I’m a bad eater. The docs think one of the (many) reasons I had a stress fracture last Christmas was because I had this thing called “REDs” which is Relative Energy Deficiency Syndrome in Sport. It’s a fancy term for something that seems to me to be pretty simple. I didn’t eat enough. Not that I didn’t eat the right things – I was religious about getting in my whole grains, veggies, beans and other protein sources. The problem was that I wasn’t eating enough.
At first I noticed this in the form of gastro problems. I felt like I wasn’t digesting my food (apparently even if you feel like you’re not digesting it you still can be) and then in bowel discomfort (read – having to stop way too many times on my long run to use the bathroom!).
I didn’t know until much later that these are not only signs of “REDs” – but they’re signs that my body wasn’t getting enough nutrients from food, and so was resorting to “stealing” the nutrients from elsewhere – principally bones and internal organs.
So at Christmas, I started learning to eat better. And not just better, but more. I learned about the power of protein and of carbohydrates to power my body, and I began to understand just how much protein I really need to replenish my body. Yes – even when I’m not doing a whole lot of training!
This has been an eye-opening experience because I’m vegetarian.
People often ask why I’m vegetarian, how long I’ve been vegetarian and how I can do what I’m doing as a vegetarian.
Here it is.
When I was 18 I watched a film on deforestation in the Amazon. I saw how big meat conglomerates were incentivising local communities to tear down tracts of virgin forest, and to replace them with intensively farmed feedlots for beef. I watched as they talked to the local communities – most of whom had learned to live on and with the forest, and were struggling to understand how to farm. They didn’t understand the need to allow the land to lie fallow and to replenish itself and after a couple of years of great beef production, and steady income, they were left with land that could no longer sustain any growth of anything. People who watched their income and livelihoods dry up in front of their eyes as the conglomerates moved on to the next community.
I sat on the local bus on my way home, looking out the window at people preparing dinner for their families and I realised that we were part of the problem. Our demand for these products was part of this unsustainable cycle and that the only way to create change was to start with us.
I’ve been vegetarian since that moment. 30 years this year.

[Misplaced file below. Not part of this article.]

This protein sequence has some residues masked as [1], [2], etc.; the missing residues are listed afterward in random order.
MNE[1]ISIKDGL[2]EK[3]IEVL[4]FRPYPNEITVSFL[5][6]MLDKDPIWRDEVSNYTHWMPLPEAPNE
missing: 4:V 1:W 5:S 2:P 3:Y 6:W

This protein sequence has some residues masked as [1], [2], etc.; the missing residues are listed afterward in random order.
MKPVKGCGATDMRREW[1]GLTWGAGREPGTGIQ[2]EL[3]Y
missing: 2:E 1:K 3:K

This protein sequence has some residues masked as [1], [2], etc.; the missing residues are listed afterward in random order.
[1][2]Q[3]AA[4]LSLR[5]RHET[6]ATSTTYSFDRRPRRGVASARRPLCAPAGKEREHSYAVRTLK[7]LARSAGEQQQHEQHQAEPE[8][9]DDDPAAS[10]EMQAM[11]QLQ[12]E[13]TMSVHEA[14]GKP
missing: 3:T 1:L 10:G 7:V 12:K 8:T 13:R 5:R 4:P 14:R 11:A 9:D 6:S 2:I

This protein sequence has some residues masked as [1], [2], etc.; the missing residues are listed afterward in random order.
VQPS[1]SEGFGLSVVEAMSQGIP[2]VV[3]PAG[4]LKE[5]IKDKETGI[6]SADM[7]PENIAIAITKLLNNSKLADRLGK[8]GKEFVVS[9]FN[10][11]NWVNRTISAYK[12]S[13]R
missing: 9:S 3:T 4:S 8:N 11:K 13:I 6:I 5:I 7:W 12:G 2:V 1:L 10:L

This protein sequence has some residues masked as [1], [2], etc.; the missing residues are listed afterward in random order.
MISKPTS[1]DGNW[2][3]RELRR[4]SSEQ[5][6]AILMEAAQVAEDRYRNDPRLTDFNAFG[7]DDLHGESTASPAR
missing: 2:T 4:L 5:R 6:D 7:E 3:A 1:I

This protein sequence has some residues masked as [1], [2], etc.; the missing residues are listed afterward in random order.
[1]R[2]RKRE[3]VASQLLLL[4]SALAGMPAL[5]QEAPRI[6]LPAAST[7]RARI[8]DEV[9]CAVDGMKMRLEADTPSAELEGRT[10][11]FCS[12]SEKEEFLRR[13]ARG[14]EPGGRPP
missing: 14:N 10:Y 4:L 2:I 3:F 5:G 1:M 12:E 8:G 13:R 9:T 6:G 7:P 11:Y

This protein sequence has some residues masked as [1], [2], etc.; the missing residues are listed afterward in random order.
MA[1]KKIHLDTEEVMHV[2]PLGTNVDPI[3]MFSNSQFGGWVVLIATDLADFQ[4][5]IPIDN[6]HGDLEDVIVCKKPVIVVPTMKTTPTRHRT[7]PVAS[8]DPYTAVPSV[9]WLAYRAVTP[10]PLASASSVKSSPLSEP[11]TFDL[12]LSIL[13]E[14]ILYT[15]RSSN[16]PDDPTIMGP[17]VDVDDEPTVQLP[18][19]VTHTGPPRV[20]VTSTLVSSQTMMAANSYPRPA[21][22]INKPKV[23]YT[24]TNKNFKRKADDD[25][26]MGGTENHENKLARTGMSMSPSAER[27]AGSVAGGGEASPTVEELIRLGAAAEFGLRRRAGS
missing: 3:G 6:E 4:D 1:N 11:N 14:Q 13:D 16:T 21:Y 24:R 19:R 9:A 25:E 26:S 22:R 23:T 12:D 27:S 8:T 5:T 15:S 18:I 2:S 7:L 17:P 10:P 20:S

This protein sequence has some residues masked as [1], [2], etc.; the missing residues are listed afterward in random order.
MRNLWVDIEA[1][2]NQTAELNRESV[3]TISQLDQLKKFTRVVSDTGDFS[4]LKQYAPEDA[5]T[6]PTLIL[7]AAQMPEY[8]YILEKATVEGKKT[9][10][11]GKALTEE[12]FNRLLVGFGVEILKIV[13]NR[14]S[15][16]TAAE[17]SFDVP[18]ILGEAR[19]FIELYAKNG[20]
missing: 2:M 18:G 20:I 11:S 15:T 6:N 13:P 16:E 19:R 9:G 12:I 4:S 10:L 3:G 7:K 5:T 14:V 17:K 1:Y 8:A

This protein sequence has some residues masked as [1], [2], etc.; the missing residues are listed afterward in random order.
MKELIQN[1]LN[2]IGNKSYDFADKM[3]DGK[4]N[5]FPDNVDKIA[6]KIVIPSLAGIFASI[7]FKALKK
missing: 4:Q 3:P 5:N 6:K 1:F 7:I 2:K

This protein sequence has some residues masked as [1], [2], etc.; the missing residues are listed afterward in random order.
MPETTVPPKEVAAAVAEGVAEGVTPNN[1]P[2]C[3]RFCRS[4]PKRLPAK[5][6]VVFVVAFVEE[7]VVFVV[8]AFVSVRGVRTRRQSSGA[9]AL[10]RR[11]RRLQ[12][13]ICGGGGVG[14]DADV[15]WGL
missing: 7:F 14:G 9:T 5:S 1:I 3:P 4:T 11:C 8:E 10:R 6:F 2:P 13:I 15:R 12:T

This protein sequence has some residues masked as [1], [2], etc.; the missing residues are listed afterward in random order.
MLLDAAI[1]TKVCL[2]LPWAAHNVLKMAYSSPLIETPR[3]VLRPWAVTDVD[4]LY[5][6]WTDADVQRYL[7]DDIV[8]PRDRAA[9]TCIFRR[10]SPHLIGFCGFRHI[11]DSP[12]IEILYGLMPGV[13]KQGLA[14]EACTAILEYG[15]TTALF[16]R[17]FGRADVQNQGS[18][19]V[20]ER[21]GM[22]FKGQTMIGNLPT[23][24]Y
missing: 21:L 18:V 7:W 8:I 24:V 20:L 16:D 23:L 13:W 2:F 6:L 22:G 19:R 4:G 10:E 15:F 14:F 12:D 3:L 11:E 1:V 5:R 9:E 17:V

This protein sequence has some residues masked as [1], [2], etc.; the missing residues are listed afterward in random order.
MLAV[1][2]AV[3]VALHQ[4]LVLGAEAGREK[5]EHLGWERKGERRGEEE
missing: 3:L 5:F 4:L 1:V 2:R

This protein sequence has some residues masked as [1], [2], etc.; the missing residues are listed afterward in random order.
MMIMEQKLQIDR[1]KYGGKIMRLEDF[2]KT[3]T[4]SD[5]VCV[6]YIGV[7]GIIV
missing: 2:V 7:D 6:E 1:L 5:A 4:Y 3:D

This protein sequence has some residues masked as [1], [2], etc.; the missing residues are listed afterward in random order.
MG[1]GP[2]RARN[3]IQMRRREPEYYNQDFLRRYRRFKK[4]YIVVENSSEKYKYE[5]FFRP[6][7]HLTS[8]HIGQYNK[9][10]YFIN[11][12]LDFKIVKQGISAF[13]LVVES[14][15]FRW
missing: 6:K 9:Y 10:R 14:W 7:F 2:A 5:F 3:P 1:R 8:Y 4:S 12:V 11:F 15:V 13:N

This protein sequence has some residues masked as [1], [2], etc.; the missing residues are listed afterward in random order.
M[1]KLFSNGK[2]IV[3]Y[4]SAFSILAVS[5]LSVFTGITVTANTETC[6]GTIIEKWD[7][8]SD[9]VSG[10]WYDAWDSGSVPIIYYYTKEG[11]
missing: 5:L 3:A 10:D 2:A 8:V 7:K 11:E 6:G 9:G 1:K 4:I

I’m not going to pretend it’s been easy. For 30 years I’ve had people tell me I need to eat meat. I’ve been to dinner more times than I can tell you with people who make vegetarian jokes as if I’m not even there. Or people who make it clear that having a non meat-eater at the table is a complication, like some disease. People who will make a fuss about “oh no what are we going to eat” (like there’s nothing on the menu – only once in 30 years has there not been). And yes – people who have tried to sneak meat into my food (tip of the day – vegetarians can taste the difference!).
But my favourite are the meat eaters who don’t know what I do, and tell me that they’ve taken up triathlon, running or some form of sport and found it’s just not possible to get enough energy to do what they need to do.
But here’s the deal. It is possible to get enough energy, protein, carbohydrates, vitamins and minerals from a plant-based diet to get your body to do some crazy things. I’ve done it, and countless others have too – from Olympians to world champions – many of whom are now vegan!
All it takes is some care and attention. I now work with a dietician. Together we plan out what I need to eat. We carefully calculate the amount of beans, vegetables and rice I need at each meal, and I’m diligent in making sure I do it right.
My grand ambition is to be able to be organised enough to become vegan, but until I can work out how to fit the food preparation time into my schedule, and come up with a plan to be able to create portable vegan options, vegetarian it is.
I haven’t eaten meat for 30 years. I don’t miss it, and it hasn’t stopped me from running across 7 deserts on 7 continents in 7 weeks, or 40 marathons in 40 days down 6 of the world’s great rivers on 6 continents.
And you know what? The sacrifice and the tough times are worth it. Because for all of the last 30 years, the planet has thanked me.